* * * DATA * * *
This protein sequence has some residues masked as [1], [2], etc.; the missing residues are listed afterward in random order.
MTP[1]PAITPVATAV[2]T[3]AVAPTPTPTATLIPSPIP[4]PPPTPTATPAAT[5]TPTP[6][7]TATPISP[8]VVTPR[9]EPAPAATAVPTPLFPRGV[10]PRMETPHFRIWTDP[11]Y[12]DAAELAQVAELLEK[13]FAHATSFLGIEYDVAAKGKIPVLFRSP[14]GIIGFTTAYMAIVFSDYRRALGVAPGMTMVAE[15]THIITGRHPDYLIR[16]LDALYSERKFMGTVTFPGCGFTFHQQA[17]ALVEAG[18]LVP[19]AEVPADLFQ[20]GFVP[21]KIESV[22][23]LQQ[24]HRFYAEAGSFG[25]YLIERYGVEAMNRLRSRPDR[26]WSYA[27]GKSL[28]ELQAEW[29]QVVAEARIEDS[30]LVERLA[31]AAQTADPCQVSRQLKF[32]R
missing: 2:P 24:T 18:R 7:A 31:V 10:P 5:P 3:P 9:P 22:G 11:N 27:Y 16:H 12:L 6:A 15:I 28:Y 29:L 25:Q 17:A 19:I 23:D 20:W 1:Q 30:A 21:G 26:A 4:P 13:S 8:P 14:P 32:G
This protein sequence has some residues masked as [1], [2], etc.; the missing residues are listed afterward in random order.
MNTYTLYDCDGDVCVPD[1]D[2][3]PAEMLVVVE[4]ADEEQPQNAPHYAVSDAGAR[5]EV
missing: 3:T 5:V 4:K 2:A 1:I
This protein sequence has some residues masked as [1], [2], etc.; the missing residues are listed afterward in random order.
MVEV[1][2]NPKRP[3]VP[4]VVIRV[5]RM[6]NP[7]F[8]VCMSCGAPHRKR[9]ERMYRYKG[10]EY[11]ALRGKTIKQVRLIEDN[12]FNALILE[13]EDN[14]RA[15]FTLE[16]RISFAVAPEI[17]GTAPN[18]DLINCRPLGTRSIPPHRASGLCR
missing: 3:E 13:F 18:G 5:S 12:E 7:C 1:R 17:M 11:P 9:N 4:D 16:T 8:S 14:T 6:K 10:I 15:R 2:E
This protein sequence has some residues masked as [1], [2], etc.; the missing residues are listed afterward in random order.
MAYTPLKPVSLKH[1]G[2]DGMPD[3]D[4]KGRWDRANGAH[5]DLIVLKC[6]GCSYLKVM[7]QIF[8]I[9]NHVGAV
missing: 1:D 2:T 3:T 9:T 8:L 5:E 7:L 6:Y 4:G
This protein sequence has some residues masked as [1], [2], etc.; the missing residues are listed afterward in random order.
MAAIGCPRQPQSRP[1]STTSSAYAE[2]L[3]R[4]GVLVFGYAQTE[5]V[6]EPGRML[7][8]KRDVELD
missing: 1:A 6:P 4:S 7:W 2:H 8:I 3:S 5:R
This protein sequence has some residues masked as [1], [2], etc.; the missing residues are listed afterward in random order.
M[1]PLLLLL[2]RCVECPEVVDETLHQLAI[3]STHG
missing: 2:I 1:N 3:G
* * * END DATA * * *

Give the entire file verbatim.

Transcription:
This protein sequence has some residues masked as [1], [2], etc.; the missing residues are listed afterward in random order.
MTP[1]PAITPVATAV[2]T[3]AVAPTPTPTATLIPSPIP[4]PPPTPTATPAAT[5]TPTP[6][7]TATPISP[8]VVTPR[9]EPAPAATAVPTPLFPRGV[10]PRMETPHFRIWTDP[11]Y[12]DAAELAQVAELLEK[13]FAHATSFLGIEYDVAAKGKIPVLFRSP[14]GIIGFTTAYMAIVFSDYRRALGVAPGMTMVAE[15]THIITGRHPDYLIR[16]LDALYSERKFMGTVTFPGCGFTFHQQA[17]ALVEAG[18]LVP[19]AEVPADLFQ[20]GFVP[21]KIESV[22][23]LQQ[24]HRFYAEAGSFG[25]YLIERYGVEAMNRLRSRPDR[26]WSYA[27]GKSL[28]ELQAEW[29]QVVAEARIEDS[30]LVERLA[31]AAQTADPCQVSRQLKF[32]R
missing: 2:P 24:T 18:R 7:A 31:V 10:P 5:P 3:P 9:P 22:G 11:N 27:Y 16:H 12:L 6:A 15:I 28:Y 29:L 25:Q 17:A 19:I 23:D 20:W 1:Q 30:A 21:G 26:A 4:P 13:S 8:P 14:P 32:G
This protein sequence has some residues masked as [1], [2], etc.; the missing residues are listed afterward in random order.
MNTYTLYDCDGDVCVPD[1]D[2][3]PAEMLVVVE[4]ADEEQPQNAPHYAVSDAGAR[5]EV
missing: 3:T 5:V 4:K 2:A 1:I
This protein sequence has some residues masked as [1], [2], etc.; the missing residues are listed afterward in random order.
MVEV[1][2]NPKRP[3]VP[4]VVIRV[5]RM[6]NP[7]F[8]VCMSCGAPHRKR[9]ERMYRYKG[10]EY[11]ALRGKTIKQVRLIEDN[12]FNALILE[13]EDN[14]RA[15]FTLE[16]RISFAVAPEI[17]GTAPN[18]DLINCRPLGTRSIPPHRASGLCR
missing: 3:E 13:F 18:G 5:S 12:E 7:C 1:R 17:M 11:P 9:N 4:D 16:T 8:S 14:T 6:K 10:I 15:R 2:E
This protein sequence has some residues masked as [1], [2], etc.; the missing residues are listed afterward in random order.
MAYTPLKPVSLKH[1]G[2]DGMPD[3]D[4]KGRWDRANGAH[5]DLIVLKC[6]GCSYLKVM[7]QIF[8]I[9]NHVGAV
missing: 1:D 2:T 3:T 9:T 8:L 5:E 7:L 6:Y 4:G
This protein sequence has some residues masked as [1], [2], etc.; the missing residues are listed afterward in random order.
MAAIGCPRQPQSRP[1]STTSSAYAE[2]L[3]R[4]GVLVFGYAQTE[5]V[6]EPGRML[7][8]KRDVELD
missing: 1:A 6:P 4:S 7:W 2:H 8:I 3:S 5:R
This protein sequence has some residues masked as [1], [2], etc.; the missing residues are listed afterward in random order.
M[1]PLLLLL[2]RCVECPEVVDETLHQLAI[3]STHG
missing: 2:I 1:N 3:G